Is LaMarcus Aldridge worth $65 million?


According to Yahoo! Sports, the total value of the contract is $65 million to $70 million, with some hard-to-reach bonuses.

This summer, I pegged his value at $13-$14 million per season, and he signed for an average of $13 M plus potential bonuses.

So is he worth it?

Bill Simmons has this to say about the deal:

It continues to floor me that anyone would overpay someone who isn’t a franchise player during these rocky economic times. Like Portland this week — the Trail Blazers inked LaMarcus Aldridge to a five-year, $65 million extension, a deal that might have made sense in the 2006 market, but not right now. I like LaMarcus Aldridge. He’s solid. In this climate, he should not make more than $8 million or $9 million a year. The cap might drop $6 million next season for all we know. Also, inking anyone to an extension that early means you can’t trade him for two solid years. You’re basically marrying the guy. Which means Portland married a power forward who doesn’t play inside and grabs seven to eight rebounds a game. With nobody else bidding for him, no real urgency to do a deal for another year and no idea whether declining revenue will keep wrecking the cap. This makes sense … how? And you thought the NBA was getting smarter.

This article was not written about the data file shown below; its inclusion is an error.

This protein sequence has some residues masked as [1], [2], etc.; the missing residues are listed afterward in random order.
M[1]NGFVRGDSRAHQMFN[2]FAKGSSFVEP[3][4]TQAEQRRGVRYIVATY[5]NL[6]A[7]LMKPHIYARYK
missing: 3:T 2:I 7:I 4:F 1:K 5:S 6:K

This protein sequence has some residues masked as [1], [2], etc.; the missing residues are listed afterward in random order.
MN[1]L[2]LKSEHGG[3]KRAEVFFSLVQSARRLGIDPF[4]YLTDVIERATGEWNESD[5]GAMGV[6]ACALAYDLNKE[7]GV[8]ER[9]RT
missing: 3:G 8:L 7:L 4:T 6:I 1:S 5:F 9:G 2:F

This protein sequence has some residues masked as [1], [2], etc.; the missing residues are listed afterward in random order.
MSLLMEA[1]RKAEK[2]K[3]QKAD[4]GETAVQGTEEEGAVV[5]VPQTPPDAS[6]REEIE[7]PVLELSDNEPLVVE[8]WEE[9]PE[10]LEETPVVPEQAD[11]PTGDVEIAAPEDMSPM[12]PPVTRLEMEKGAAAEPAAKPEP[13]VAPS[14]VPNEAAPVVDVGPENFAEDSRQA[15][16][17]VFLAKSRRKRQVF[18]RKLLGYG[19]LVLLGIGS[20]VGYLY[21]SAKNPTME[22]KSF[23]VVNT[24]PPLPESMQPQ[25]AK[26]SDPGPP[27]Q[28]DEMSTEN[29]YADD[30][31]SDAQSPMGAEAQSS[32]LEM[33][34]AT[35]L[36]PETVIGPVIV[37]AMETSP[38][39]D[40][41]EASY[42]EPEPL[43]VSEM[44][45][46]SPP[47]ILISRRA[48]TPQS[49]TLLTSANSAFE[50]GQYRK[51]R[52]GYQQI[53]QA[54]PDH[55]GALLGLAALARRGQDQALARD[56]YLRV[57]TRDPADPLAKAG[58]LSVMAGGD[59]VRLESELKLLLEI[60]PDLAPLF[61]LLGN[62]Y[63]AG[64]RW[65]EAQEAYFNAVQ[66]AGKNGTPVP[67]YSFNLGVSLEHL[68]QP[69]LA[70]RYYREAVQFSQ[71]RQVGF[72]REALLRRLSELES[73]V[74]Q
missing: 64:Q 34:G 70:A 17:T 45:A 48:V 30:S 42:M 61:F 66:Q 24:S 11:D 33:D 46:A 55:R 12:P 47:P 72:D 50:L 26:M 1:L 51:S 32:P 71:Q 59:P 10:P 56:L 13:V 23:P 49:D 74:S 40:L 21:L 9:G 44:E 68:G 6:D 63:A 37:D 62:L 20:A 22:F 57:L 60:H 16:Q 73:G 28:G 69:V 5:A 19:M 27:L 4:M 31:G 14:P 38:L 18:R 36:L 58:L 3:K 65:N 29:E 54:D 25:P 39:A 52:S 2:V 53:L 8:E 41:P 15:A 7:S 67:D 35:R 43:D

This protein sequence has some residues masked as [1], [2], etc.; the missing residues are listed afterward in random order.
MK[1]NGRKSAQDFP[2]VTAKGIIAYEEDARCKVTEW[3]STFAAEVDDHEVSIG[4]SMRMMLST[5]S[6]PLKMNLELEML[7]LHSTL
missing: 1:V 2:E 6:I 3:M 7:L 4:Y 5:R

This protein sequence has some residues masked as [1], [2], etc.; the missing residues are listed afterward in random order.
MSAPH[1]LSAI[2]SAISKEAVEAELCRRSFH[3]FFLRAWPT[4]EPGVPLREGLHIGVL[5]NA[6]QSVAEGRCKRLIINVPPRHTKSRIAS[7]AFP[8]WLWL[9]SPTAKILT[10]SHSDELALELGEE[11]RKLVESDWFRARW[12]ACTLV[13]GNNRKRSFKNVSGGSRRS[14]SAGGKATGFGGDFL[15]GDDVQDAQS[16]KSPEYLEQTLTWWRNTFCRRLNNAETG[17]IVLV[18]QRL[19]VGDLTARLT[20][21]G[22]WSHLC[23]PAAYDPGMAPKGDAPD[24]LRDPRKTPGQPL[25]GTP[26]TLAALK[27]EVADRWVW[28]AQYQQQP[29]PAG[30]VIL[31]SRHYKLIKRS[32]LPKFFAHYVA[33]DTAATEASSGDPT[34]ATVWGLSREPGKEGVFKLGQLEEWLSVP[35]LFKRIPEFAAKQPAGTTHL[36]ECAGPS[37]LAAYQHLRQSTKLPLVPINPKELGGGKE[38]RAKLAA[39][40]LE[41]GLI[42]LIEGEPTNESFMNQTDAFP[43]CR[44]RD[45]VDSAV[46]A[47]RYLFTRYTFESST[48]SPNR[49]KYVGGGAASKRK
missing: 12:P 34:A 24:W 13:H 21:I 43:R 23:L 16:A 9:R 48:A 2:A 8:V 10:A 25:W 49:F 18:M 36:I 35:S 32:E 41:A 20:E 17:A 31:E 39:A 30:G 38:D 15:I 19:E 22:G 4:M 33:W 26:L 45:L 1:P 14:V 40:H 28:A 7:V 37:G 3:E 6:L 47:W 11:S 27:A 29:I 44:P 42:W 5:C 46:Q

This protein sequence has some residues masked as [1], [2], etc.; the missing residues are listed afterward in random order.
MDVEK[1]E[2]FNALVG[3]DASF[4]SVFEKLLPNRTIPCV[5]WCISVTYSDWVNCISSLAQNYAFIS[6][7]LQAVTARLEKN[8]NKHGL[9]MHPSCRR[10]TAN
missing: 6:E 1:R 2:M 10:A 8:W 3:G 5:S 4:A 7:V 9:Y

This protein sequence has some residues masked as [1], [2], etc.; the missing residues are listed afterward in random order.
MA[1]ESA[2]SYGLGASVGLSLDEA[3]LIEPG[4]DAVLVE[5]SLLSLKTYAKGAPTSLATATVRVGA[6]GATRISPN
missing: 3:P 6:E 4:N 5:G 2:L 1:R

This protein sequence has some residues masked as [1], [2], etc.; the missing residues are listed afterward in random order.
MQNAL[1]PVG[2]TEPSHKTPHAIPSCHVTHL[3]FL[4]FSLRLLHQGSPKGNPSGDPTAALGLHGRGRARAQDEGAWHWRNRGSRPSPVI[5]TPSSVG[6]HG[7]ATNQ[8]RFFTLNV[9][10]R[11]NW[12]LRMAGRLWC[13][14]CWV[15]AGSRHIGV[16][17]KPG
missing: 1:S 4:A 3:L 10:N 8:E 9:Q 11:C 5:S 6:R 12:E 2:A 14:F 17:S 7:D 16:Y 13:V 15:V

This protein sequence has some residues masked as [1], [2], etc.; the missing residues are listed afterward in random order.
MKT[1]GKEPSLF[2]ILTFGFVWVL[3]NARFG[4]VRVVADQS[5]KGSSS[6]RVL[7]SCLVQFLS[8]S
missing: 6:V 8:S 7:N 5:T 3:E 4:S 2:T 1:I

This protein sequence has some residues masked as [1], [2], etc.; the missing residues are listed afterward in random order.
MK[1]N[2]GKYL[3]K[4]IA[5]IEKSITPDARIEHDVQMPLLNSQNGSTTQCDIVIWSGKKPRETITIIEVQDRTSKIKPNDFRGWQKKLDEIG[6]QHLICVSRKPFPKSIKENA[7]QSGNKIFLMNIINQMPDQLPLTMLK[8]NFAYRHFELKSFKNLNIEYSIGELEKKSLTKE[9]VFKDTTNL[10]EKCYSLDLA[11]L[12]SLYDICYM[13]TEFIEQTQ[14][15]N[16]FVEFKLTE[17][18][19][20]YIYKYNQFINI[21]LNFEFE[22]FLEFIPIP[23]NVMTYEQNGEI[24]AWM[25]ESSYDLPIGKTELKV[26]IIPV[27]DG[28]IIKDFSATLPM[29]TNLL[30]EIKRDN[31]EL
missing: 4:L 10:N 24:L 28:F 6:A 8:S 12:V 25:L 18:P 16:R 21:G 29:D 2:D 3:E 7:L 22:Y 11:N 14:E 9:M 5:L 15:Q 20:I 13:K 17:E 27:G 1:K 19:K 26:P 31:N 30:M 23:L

Simmons often does this — he second guesses a signing and then lists all the perceived faults of the player. Let’s not forget that Aldridge averages 18.1 points on 48% shooting, which creates lots of driving lanes for Brandon Roy. The Blazers don’t want a power forward that hangs out in the lane. They already have a couple of centers that do this. Portland wants to surround Roy with shooters so that he can get to the rim with ease.

The Blazers probably overspent a little, but they have the peace of mind that they have their second best player locked up for the next five years. There was no way to convince him that he is only worth “$8 million or $9 million” without letting him hit free agency. (He’s worth more than that, for the record.) By the time he’s convinced, there’s so much ill will between the two sides that a deal never gets done.

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